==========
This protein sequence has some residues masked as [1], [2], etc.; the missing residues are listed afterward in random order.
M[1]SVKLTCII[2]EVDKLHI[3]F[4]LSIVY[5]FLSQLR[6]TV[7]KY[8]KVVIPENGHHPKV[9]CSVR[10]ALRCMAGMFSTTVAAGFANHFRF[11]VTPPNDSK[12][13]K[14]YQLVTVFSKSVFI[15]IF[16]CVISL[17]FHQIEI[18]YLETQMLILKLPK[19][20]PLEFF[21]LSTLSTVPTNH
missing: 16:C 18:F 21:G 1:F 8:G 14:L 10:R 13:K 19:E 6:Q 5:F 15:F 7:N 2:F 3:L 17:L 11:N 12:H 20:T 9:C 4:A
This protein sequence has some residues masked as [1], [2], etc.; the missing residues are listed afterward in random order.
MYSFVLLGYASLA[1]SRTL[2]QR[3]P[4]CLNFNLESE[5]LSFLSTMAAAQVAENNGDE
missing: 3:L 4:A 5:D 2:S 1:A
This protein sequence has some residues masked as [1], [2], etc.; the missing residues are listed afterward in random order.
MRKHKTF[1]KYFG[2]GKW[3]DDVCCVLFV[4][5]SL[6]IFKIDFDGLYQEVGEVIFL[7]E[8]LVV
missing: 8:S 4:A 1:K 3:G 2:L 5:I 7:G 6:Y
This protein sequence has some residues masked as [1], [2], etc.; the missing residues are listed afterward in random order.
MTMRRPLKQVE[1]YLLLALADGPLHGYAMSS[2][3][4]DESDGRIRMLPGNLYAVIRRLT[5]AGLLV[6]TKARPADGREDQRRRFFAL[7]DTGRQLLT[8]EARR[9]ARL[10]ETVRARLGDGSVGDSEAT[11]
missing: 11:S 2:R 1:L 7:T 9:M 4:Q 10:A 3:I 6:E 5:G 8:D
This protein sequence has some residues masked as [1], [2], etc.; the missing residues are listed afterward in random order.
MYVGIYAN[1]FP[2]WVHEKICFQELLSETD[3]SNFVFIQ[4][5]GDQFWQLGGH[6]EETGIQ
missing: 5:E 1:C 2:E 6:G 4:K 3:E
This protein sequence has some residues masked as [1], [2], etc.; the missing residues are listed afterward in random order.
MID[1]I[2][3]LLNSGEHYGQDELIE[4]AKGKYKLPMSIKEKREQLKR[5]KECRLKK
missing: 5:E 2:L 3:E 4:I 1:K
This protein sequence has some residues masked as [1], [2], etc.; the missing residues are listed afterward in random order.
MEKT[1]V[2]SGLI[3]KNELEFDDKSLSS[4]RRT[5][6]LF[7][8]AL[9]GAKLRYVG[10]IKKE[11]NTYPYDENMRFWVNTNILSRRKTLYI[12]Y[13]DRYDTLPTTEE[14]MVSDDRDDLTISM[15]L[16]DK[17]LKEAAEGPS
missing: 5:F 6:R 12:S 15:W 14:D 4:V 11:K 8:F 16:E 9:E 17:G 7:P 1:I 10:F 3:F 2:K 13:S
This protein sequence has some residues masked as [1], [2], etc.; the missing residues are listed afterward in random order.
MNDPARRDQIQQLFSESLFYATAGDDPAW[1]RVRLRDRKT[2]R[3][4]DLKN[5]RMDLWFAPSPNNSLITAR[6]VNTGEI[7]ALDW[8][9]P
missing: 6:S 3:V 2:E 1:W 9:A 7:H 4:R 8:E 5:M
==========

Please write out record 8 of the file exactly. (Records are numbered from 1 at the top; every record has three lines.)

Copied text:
This protein sequence has some residues masked as [1], [2], etc.; the missing residues are listed afterward in random order.
MNDPARRDQIQQLFSESLFYATAGDDPAW[1]RVRLRDRKT[2]R[3][4]DLKN[5]RMDLWFAPSPNNSLITAR[6]VNTGEI[7]ALDW[8][9]P
missing: 6:S 3:V 2:E 1:W 9:A 7:H 4:R 8:E 5:M